By Peter Hellyer.
On Friday 13 May, 2022, residents of the UAE learned that the country’s second president, HH Sheikh Khalifa bin Zayed Al Nahyan, had died. He had been President and Ruler of Abu Dhabi since November 2004, when he succeeded his father, the UAE’S Founding Father, Sheikh Zayed bin Sultan Al Nahyan. Following a stroke in early 2014, Sheikh Khalifa had handed over most of his powers to his brother, Sheikh Mohamed bin Zayed, the Crown Prince of Abu Dhabi, who has now succeeded him as UAE President and Abu Dhabi Ruler.
Sheikh Khalifa’s service to the country goes back well over 50 years, before the UAE was formed. He was appointed by his father as Abu Dhabi Ruler’s Representative in Al Ain in 1966, when he was only 18, and became Crown Prince in 1969, a post he held for 35 years. He also headed the Abu Dhabi Cabinet, later called the Executive Council, and had a variety of other major roles, heading the Abu Dhabi Investment Authority, the Abu Dhabi Fund for Development and the Supreme Petroleum Council, as well as being Deputy Supreme Commander of the UAE Armed Forces.
In all of these, acting as his father’s right-hand man, he guided the development of Abu Dhabi’s infrastructure for over 30 years.
One of his key areas of activity was the provision of housing and other support to local citizens. In Abu Dhabi, throughout the 1980s and 1990s, he presided over a huge programme of loans and grants that not only funded the construction of the buildings that today provide the essential infrastructure but also ensured that most citizens had homes of their own.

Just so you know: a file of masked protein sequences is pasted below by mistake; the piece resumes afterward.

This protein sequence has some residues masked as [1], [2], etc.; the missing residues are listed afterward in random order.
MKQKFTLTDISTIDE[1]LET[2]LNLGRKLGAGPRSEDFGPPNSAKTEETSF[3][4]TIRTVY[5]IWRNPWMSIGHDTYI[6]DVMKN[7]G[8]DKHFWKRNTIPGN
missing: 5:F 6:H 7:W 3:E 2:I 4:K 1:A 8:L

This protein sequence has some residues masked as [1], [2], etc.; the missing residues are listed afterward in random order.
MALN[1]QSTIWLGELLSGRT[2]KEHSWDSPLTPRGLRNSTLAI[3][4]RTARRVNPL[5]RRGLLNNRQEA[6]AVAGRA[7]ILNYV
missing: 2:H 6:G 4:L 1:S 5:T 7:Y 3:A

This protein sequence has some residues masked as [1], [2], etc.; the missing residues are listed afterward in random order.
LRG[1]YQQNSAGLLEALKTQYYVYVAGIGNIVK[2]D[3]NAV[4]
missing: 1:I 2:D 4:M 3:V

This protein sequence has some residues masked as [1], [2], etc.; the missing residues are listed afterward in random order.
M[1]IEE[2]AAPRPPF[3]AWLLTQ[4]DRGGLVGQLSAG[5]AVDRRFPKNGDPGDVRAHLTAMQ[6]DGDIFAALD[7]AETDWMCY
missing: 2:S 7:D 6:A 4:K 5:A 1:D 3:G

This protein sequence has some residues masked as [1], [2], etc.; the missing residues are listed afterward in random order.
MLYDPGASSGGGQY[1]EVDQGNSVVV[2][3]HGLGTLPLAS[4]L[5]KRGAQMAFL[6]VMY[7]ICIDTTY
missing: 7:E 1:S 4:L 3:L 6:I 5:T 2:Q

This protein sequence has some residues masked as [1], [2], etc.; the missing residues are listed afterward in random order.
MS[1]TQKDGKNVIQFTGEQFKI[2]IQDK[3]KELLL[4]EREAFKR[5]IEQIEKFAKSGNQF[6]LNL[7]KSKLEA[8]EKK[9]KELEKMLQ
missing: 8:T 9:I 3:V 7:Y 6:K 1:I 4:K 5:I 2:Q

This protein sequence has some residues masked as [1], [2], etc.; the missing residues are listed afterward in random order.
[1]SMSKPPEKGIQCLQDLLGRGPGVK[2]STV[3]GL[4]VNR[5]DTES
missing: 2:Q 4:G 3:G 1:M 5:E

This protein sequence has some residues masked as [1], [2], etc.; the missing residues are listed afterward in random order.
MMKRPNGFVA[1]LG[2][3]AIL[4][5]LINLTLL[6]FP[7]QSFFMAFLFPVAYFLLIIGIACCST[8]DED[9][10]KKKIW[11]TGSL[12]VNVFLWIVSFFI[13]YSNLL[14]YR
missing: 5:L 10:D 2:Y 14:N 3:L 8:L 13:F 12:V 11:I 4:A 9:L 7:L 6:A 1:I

After becoming president in 2004, Sheikh Khalifa launched a similar programme in other emirates, with thousands of houses being built for citizens along with hospitals and other facilities.
The cost of these development programmes ran, over the years, into the tens of billions of dirhams. With many of the beneficiaries of Sheikh Khalifa’s remarkable generosity being UAE citizens, these programmes attracted little attention from the UAE’s expatriate communities or from overseas visitors. They explain, however, the way in which the people of the Emirates had an enormous affection for Sheikh Khalifa.
During his years as Ruler’s Representative then Crown Prince in Abu Dhabi, and then as UAE President, he provided an example of a lifetime of service to his people.
Despite his high positions, Sheikh Khalifa was never one to seek the limelight. In consequence, few outside his own people knew of the details of his innate kindness, his generosity and his dedication to service. Those details are best known amongst his family, friends and those who worked with him.
His passing is, in many ways, the end of an era. As aide and right-hand of his father Sheikh Zayed until 2004, he helped to build the UAE. Then, as President, he led the country through the difficult transition years after the death of his father, the nation’s founder, until illness required him to take a less active role.
He leaves behind him a stable, confident and secure nation that owes much to the dedication and hard work of this kind and good man.